Zestful Contemplation’s Best of 2008 Awards
Way the hell after 2008 is a thing of the past, it’s Zestful Contemplation’s Best of 2008 Awards. I’m not pretending to make my awards comprehensive or unbiased or any of that other pretentious crap. The fact that these awards reflect my own personal experiences, tastes, and dislikes is exactly the point. I haven’t played every game that came out this year and I’m not going to consider a boatload of titles I never played. But I did play a huge number of games this year, and these choices reflect my personal tastes and thoughts about the games I spent time with in 2008.
Best Platforming Game
- Banjo Kazooie: Nuts and Bolts
- Prince of Persia
The platforming genre is not as strong as it used to be, which is saddening for me as it has always been one of my personal favorites. Still, even though there weren’t many entries this year, the ones that did come around delivered some pretty amazing gameplay. So while we might be lacking in quantity, we certainly had quality this year.
Before anyone asks, yes, I think Banjo Kazooie: Nuts and Bolts belongs in the platformer genre. Just because you’re platforming with cars and boats instead of the feet of a fuzzy bear doesn’t mean you’re not still platforming. The methods have changed but the genre ha stayed the same.
Though it couldn’t quite compete with the big boys for the ultimate award, I would like to give a shout out to LostWinds here. It proves what great things can be possible with downloadable games and remains easily one of the best things available on WiiWare.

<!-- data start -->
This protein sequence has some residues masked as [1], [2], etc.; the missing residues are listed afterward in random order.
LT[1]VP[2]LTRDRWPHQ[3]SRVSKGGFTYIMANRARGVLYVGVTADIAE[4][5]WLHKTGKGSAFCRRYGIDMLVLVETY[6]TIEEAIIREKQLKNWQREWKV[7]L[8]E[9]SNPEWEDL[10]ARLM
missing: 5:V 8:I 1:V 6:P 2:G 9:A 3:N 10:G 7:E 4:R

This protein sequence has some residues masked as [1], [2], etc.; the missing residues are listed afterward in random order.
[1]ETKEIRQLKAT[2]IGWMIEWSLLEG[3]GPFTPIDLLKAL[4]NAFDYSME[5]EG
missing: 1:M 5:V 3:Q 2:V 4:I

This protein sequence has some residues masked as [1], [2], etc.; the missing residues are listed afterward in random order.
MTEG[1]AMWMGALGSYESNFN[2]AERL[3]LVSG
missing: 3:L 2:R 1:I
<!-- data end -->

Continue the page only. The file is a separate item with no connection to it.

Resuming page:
Nuts and Bolts and LittleBigPlanet have some interesting parallels. For one, they both have control issues that produce a few frustrating moments but manage to be incredibly fun despite this. For two, they both emphasize creation of content by the user.
For the big prize, I had to give it to Banjo Kazooie: Nuts and Bolts. It was a tough decision, but here’s my reasoning. What made LittleBigPlanet fun for me was its environments, its creativity, and playing other people’s levels, not necessarily its gameplay. In fact, the core mechanics of the game are some of its biggest drawbacks. Imprecision is an unfortunately common accomplice during play.
As such, Nuts and Bolts does the core of what it sets out to do better. Sure its control is plenty wonky, just like LittleBigPlanet’s, but that can usually be mitigated somewhat by altering your vehicle. This integration of creation with gameplay is the other thing I really admire about it. While it’s entirely optional to create your own levels in LittleBigPlanet, it’s absolutely necessary to create vehicles to succeed in Nuts and Bolts. Making the creation aspects not only easy enough that anyone can use them but also vital to success is an ingenious move that is highly satisfying to the player.
So as much as I adore LittleBigPlanet, the prize goes to Banjo.